SENATE VOTES TO CLEAR UP ‘MISTAKES’ IN SELF-DEFENSE LAW FOR HOMEOWNERS via Florida Politics – A bill clarifying that one need not wait to be attacked in one’s home before resorting to defensive force advanced passed the Senate Thursday. CS/CS/SB 1052 would reconcile conflicting statutes involving self-defense, correcting drafting errors muddying the legal situation made in 2014 legislation, bill sponsor David Simmons said. … A provision in existing law says one must wait to be attacked before using force. But other provisions hold that the right of self-defense begins when one “reasonably” believes it is necessary. … “They must actually believe — not only reasonably, but subjectively believe — that their lives are in danger, and they must reasonably act,” Simmons said at one point in the debate. “How much more do you want to impose upon a homeowner?”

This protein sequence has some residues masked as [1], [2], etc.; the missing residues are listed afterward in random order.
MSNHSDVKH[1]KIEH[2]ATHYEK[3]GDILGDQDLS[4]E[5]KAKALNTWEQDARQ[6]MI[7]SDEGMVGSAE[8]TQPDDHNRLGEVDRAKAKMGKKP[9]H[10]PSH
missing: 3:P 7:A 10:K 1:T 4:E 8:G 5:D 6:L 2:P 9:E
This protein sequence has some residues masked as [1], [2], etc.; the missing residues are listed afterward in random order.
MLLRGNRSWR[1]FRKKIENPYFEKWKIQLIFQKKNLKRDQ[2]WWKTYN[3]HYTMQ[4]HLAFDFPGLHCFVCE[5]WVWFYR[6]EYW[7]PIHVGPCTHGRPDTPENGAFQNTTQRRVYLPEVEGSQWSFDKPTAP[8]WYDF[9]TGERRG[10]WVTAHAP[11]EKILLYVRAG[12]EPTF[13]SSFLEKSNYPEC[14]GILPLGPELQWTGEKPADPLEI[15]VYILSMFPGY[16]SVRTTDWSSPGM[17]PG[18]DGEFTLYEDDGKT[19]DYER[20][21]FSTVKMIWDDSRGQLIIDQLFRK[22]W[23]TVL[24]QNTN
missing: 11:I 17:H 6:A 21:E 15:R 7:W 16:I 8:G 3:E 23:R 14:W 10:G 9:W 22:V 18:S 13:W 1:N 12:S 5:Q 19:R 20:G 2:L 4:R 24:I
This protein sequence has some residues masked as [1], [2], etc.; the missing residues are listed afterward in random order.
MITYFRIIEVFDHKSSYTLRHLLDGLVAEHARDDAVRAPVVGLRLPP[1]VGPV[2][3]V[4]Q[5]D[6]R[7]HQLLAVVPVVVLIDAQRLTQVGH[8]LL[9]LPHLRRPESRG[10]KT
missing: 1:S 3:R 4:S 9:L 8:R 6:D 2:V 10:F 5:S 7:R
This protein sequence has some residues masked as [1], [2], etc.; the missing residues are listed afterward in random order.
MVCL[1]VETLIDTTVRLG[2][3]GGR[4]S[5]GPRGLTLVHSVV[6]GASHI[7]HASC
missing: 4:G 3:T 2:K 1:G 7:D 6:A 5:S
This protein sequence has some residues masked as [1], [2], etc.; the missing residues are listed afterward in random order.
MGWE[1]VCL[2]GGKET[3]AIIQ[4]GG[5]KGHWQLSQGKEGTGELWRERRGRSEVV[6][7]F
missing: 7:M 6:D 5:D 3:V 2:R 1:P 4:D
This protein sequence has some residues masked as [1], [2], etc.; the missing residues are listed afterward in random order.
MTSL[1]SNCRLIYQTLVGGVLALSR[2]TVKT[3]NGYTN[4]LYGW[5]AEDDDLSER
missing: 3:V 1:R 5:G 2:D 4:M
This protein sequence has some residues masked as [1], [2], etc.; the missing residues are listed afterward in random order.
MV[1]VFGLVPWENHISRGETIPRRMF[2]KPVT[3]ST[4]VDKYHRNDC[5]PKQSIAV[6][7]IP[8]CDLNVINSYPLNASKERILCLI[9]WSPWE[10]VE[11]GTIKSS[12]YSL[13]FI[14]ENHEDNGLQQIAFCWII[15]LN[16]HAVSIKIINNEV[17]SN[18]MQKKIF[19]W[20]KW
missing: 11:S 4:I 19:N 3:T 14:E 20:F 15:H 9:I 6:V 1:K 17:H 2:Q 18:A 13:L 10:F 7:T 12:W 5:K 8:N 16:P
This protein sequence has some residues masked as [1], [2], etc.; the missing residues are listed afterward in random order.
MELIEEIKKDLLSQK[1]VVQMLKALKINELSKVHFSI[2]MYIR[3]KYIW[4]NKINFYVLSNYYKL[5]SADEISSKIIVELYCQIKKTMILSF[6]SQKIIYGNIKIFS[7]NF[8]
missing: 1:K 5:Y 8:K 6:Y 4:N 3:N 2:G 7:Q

PUBLIC-RECORDS EXEMPTION FOR MURDER WITNESSES HEADING TO GOVERNOR via Florida Politics – The Senate met the two-thirds requirement Thursday to send Gov. Rick Scott a bill creating a public-records exemption for identifying information about murder witnesses. The vote was 34-3 to accept the CS/CS/HB 111, the House version of legislation sponsored in the Senate by Ocoee Democrat Randolph Bracy. Exemptions to Florida’s stringent public-records laws require two-thirds votes in both Houses. The House overwhelmingly approved the measure on March 30. … “It’s long overdue,” Hialeah Republican Rene Garcia said. “Back in our community, the biggest problem we have is that people don’t want to speak up when they see a crime. This bill is going to go a long way to ensure that people’s voices are heard and their identities are kept private.”